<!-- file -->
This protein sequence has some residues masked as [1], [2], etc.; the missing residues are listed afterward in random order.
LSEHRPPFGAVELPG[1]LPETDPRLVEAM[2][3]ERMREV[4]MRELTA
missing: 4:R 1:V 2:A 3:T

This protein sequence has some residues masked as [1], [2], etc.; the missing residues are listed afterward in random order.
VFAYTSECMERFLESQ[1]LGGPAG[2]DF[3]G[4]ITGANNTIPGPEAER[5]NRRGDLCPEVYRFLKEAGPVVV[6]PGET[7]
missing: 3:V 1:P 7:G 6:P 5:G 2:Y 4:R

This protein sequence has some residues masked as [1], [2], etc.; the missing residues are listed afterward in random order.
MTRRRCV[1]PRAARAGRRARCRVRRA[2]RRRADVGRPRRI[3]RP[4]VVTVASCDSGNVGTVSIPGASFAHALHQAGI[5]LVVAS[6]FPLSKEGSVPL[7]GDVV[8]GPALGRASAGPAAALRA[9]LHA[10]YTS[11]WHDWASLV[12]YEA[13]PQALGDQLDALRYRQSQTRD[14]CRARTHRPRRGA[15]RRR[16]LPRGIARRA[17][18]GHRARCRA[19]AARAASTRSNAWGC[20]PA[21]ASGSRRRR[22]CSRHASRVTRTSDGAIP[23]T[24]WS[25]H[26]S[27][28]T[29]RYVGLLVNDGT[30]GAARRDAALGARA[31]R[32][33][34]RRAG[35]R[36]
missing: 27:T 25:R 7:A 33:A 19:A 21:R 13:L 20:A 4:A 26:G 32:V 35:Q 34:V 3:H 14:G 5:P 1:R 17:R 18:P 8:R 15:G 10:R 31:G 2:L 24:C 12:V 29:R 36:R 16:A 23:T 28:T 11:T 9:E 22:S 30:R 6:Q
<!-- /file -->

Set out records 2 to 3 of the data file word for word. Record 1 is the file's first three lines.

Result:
This protein sequence has some residues masked as [1], [2], etc.; the missing residues are listed afterward in random order.
VFAYTSECMERFLESQ[1]LGGPAG[2]DF[3]G[4]ITGANNTIPGPEAER[5]NRRGDLCPEVYRFLKEAGPVVV[6]PGET[7]
missing: 3:V 1:P 7:G 6:P 5:G 2:Y 4:R

This protein sequence has some residues masked as [1], [2], etc.; the missing residues are listed afterward in random order.
MTRRRCV[1]PRAARAGRRARCRVRRA[2]RRRADVGRPRRI[3]RP[4]VVTVASCDSGNVGTVSIPGASFAHALHQAGI[5]LVVAS[6]FPLSKEGSVPL[7]GDVV[8]GPALGRASAGPAAALRA[9]LHA[10]YTS[11]WHDWASLV[12]YEA[13]PQALGDQLDALRYRQSQTRD[14]CRARTHRPRRGA[15]RRR[16]LPRGIARRA[17][18]GHRARCRA[19]AARAASTRSNAWGC[20]PA[21]ASGSRRRR[22]CSRHASRVTRTSDGAIP[23]T[24]WS[25]H[26]S[27][28]T[29]RYVGLLVNDGT[30]GAARRDAALGARA[31]R[32][33][34]RRAG[35]R[36]
missing: 27:T 25:R 7:A 33:A 19:A 21:R 13:L 20:A 4:A 26:G 32:V 35:Q 34:V 3:H 14:G 5:P 1:R 17:R 18:P 8:R 15:G 10:R 31:G 2:L 24:C 12:V 29:R 36:R 16:A 23:T 28:T 11:T 9:E 22:S 30:R 6:Q